The Lindsell Train Investment Trust audit committee has recommended the company hold a tender process to appoint an external auditor.
Pricewaterhousecoopers has filled the role since March 2018 and LTIT was not due to hold a tender process, but one was recommended by the committee “in the interests of obtaining the best value for shareholders”.
Interestingly, the search for a new auditor comes after the publication of the results of LTIT’s annual general meeting, held on 8 September. It saw a resolution to re-appoint PWC as auditor “from the conclusion of [the AGM] until the conclusion of the next general meeting at which financial statements are laid before the company” pass with nearly 99.9% of the vote.
A spokesperson for LTIT declined to comment when contacted by Portfolio Adviser about the U-turn just four days after the motion was overwhelmingly approved.
The process will take place between September and November, with a final decision expected that month. The chosen firm will audit the trust’s financial statements for the year ending 31 March 2023.
Bubbling discontent with directors?
In total, shareholders voted on 15 motions at the AGM: 12 ordinary resolutions and three special business matters.
Eleven were approved by more than 99% of votes. In fact, four received unanimous support: these were to receive the financial statements for the year ended 31 March 2022, approve final and special dividends and authorise share buybacks.
There were five resolutions relating to the re-election of company directors that didn’t fare quite as well. While 334 votes were cast against Michael Lindsell (pictured), he secured nearly 99.4% of the ballots.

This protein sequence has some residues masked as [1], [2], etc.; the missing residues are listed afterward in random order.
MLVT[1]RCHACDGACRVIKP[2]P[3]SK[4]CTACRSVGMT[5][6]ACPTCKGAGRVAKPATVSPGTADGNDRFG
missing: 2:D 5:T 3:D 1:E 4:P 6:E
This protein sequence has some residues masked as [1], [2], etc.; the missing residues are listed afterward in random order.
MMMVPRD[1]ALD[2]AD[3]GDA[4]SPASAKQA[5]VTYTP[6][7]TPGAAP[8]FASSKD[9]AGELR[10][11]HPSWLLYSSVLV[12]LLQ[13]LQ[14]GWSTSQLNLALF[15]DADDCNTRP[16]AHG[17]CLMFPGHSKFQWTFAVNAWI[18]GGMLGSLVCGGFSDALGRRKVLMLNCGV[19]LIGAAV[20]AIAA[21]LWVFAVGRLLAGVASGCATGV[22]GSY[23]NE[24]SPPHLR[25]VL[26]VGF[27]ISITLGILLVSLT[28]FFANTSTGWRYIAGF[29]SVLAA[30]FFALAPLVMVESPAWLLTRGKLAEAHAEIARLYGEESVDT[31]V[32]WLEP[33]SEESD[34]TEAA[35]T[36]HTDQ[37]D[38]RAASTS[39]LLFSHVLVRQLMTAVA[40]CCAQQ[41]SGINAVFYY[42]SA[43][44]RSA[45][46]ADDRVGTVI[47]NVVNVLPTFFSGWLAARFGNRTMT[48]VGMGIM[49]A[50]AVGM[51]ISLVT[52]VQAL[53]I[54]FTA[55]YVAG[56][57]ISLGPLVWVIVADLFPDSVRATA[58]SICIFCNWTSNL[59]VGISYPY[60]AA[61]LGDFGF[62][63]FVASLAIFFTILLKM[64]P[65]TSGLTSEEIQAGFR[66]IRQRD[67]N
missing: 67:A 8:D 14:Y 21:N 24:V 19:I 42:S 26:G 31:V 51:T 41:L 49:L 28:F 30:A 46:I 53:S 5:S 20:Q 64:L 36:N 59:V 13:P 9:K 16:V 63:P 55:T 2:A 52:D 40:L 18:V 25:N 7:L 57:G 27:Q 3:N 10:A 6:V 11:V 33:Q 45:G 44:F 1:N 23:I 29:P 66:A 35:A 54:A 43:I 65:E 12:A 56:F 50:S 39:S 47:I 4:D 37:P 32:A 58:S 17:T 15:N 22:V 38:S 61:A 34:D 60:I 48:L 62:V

But the four other directors, despite also comfortably securing re-election, saw a considerable jump in the number of votes cast against their re-appointments.
Jim Cazalet, Vivien Gould and Richard Hughes all received a similar number of votes against; 1,392, 1,325 and 1,385, respectively. As a percentage, however, they received roughly 97.4% of ballots in their favour.
When it came to Nicholas Allan, however, he received double that number at 2,670—meaning he was re-elected with 95% of the vote. According to the LTIT website, Allan was appointed a director in September 2018 and has been chair of the nomination committee since March 2022, having been a founder of Boyan Allan Investment Management in 1998.
No details were provided about why the directors, particularly Allan, received votes against their re-election. The similar numbers suggest there might be an element of block or tactical voting. But securing such a high proportion of votes in their favour means none was at risk of losing their role, suggesting that any concerns are not widely felt.
It has been a very difficult year for strategies across the board, and the £215m investment trust is no exception, returning -27% over the 12 months to 12 September, while its benchmark—the IT Global—delivered -16.8%. Its NAV is down 13.5% over the same period, according to Trustnet.
See also: Michael Lindsell heralds return of Heineken’s mojo